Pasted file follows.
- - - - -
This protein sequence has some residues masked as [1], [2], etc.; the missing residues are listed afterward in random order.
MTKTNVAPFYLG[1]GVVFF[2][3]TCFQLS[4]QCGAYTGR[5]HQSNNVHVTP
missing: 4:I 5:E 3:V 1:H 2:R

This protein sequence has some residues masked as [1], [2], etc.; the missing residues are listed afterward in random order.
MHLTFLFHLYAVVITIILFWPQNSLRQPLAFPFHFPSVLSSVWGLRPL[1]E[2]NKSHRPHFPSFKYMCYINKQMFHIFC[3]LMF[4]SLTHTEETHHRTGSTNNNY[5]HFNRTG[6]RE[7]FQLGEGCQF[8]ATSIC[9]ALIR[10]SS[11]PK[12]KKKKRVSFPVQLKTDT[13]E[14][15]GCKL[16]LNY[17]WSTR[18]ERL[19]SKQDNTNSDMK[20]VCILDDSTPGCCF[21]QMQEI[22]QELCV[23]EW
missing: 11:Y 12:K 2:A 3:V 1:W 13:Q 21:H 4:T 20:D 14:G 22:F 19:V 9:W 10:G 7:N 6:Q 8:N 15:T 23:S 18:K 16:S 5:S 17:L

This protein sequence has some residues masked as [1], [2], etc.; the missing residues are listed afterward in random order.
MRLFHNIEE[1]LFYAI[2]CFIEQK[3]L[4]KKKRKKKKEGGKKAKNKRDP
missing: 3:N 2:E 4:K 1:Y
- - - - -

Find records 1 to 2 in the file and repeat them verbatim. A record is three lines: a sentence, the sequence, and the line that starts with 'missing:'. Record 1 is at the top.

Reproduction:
This protein sequence has some residues masked as [1], [2], etc.; the missing residues are listed afterward in random order.
MTKTNVAPFYLG[1]GVVFF[2][3]TCFQLS[4]QCGAYTGR[5]HQSNNVHVTP
missing: 4:I 5:E 3:V 1:H 2:R

This protein sequence has some residues masked as [1], [2], etc.; the missing residues are listed afterward in random order.
MHLTFLFHLYAVVITIILFWPQNSLRQPLAFPFHFPSVLSSVWGLRPL[1]E[2]NKSHRPHFPSFKYMCYINKQMFHIFC[3]LMF[4]SLTHTEETHHRTGSTNNNY[5]HFNRTG[6]RE[7]FQLGEGCQF[8]ATSIC[9]ALIR[10]SS[11]PK[12]KKKKRVSFPVQLKTDT[13]E[14][15]GCKL[16]LNY[17]WSTR[18]ERL[19]SKQDNTNSDMK[20]VCILDDSTPGCCF[21]QMQEI[22]QELCV[23]EW
missing: 11:Y 12:K 2:A 3:V 1:W 13:Q 21:H 4:T 20:D 14:G 22:F 19:V 9:W 10:G 7:N 6:Q 8:N 15:T 23:S 18:K 16:S 5:S 17:L